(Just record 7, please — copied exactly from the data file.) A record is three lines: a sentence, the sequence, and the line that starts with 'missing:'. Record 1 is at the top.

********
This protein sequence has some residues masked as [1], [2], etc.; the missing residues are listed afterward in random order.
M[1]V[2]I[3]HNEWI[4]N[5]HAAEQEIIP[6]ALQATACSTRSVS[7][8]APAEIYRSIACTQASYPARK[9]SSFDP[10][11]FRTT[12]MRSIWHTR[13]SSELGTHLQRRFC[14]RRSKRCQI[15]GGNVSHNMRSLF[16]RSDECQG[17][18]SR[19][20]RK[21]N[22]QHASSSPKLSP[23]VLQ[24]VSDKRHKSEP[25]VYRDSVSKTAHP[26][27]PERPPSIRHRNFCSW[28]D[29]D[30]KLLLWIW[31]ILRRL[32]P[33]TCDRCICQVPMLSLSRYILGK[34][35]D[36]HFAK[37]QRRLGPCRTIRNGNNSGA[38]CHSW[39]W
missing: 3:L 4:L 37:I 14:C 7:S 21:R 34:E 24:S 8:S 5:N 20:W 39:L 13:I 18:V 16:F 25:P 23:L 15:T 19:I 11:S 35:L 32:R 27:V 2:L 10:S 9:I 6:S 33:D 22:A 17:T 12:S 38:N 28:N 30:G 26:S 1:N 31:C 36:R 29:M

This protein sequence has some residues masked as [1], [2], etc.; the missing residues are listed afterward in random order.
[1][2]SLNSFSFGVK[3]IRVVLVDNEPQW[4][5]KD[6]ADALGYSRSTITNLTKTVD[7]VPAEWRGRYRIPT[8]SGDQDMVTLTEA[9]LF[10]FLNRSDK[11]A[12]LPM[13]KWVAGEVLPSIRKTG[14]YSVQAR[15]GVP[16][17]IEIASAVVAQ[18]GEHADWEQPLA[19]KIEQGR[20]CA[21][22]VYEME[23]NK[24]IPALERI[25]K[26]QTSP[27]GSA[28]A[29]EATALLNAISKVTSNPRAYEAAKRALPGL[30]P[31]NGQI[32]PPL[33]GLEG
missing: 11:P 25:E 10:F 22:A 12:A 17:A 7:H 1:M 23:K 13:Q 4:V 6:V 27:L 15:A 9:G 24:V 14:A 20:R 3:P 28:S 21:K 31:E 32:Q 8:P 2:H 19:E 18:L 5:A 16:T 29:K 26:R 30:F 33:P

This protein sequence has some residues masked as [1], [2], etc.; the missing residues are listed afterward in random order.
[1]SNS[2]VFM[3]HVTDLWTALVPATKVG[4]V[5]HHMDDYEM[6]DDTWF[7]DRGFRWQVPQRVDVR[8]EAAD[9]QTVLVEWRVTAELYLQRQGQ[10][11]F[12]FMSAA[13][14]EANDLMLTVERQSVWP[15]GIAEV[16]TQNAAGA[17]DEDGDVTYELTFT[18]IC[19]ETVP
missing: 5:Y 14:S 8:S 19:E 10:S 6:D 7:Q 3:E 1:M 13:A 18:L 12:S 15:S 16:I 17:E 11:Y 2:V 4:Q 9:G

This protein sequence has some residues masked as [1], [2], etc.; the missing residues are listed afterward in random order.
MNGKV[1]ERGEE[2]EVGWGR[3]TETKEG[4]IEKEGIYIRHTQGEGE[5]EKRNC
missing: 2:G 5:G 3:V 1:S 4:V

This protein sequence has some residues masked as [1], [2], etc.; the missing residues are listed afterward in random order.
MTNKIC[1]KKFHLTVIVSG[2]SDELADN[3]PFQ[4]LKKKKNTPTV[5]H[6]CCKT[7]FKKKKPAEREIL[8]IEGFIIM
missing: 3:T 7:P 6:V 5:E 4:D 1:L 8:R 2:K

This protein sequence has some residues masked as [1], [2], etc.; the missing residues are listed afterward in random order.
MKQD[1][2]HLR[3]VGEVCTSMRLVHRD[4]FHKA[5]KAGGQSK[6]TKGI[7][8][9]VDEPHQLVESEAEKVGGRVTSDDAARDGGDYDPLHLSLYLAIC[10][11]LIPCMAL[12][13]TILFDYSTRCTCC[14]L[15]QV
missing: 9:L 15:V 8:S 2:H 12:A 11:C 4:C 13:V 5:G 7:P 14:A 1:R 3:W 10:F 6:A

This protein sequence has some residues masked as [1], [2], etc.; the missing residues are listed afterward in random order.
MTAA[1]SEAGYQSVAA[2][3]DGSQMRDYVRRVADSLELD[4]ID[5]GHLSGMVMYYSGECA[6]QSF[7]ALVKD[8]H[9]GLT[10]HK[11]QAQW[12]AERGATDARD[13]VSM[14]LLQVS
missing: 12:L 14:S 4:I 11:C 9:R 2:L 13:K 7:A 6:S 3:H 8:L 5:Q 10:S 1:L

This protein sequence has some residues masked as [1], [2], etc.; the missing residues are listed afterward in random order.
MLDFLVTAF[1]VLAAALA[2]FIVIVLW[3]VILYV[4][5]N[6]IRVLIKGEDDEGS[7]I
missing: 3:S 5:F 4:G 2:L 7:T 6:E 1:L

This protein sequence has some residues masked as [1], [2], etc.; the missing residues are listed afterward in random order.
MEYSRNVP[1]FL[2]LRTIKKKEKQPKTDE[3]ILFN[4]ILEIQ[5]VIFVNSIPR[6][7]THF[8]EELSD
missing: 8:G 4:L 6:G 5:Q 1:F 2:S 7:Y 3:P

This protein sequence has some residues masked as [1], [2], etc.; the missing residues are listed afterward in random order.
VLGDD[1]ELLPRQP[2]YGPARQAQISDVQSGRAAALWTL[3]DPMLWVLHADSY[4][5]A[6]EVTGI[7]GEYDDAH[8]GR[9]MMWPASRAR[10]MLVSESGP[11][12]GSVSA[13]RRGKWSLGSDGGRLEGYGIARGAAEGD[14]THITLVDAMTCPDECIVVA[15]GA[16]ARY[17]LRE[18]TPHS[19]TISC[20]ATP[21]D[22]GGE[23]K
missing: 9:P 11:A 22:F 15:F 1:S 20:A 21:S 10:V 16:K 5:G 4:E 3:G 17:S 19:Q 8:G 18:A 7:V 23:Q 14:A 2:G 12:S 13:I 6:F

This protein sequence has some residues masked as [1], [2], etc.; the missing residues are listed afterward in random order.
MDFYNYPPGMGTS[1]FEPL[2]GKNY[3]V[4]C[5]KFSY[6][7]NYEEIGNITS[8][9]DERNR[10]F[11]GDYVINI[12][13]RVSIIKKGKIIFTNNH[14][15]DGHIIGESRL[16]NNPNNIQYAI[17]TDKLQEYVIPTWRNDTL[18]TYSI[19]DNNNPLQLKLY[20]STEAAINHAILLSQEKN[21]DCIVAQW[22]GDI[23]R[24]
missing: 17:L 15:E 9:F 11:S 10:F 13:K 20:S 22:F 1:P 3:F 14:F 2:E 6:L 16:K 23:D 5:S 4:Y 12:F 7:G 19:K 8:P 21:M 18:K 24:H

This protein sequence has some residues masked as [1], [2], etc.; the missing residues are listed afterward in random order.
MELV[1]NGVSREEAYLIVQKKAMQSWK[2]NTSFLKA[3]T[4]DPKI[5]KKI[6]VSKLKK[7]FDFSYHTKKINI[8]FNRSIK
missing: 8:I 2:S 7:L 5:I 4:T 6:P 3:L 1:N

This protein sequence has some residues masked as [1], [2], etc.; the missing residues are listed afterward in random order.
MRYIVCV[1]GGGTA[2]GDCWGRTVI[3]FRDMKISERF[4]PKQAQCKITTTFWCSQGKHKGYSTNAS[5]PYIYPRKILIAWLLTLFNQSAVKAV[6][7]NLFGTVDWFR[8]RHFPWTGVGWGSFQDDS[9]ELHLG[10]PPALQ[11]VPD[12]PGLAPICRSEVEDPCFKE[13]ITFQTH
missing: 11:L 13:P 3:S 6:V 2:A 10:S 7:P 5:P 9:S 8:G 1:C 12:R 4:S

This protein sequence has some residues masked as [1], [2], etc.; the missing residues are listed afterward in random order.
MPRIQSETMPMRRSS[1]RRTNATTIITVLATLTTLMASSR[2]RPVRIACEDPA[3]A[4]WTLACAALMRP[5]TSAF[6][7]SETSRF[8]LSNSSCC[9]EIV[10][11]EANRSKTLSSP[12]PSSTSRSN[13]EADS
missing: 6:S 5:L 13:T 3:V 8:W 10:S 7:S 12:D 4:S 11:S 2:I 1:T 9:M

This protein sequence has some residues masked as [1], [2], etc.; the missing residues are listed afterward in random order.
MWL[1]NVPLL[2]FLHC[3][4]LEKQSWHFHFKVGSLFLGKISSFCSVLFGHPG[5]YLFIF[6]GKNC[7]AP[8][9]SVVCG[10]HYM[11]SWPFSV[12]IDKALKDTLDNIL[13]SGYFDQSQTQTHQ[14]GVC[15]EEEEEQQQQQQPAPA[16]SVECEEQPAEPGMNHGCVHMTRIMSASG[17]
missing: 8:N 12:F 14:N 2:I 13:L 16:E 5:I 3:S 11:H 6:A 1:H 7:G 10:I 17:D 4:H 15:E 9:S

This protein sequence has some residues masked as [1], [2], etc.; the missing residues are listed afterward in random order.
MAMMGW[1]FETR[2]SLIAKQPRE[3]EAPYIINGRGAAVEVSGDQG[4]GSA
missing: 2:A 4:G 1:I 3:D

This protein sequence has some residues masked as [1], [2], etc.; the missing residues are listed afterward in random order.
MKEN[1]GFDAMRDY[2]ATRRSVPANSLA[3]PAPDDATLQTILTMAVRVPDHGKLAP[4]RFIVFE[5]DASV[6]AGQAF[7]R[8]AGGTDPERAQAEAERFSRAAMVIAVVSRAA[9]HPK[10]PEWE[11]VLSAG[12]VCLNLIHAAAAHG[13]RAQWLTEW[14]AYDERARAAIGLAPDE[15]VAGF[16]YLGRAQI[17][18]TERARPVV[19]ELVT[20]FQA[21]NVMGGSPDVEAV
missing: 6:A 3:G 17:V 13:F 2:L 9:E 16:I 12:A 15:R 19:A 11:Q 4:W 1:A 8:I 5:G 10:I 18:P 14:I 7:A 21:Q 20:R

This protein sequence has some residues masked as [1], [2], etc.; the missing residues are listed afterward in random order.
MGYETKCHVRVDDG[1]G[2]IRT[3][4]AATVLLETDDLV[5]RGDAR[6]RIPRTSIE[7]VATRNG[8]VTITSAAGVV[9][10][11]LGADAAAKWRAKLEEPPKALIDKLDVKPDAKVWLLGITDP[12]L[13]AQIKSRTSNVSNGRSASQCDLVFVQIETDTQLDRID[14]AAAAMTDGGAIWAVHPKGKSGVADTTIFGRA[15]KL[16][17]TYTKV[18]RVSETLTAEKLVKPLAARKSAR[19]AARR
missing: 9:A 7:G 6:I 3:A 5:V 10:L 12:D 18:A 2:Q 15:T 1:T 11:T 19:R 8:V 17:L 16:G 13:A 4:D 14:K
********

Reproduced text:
This protein sequence has some residues masked as [1], [2], etc.; the missing residues are listed afterward in random order.
MTAA[1]SEAGYQSVAA[2][3]DGSQMRDYVRRVADSLELD[4]ID[5]GHLSGMVMYYSGECA[6]QSF[7]ALVKD[8]H[9]GLT[10]HK[11]QAQW[12]AERGATDARD[13]VSM[14]LLQVS
missing: 12:L 14:S 4:I 11:C 9:R 2:L 13:K 7:A 6:S 3:H 8:L 5:Q 10:S 1:L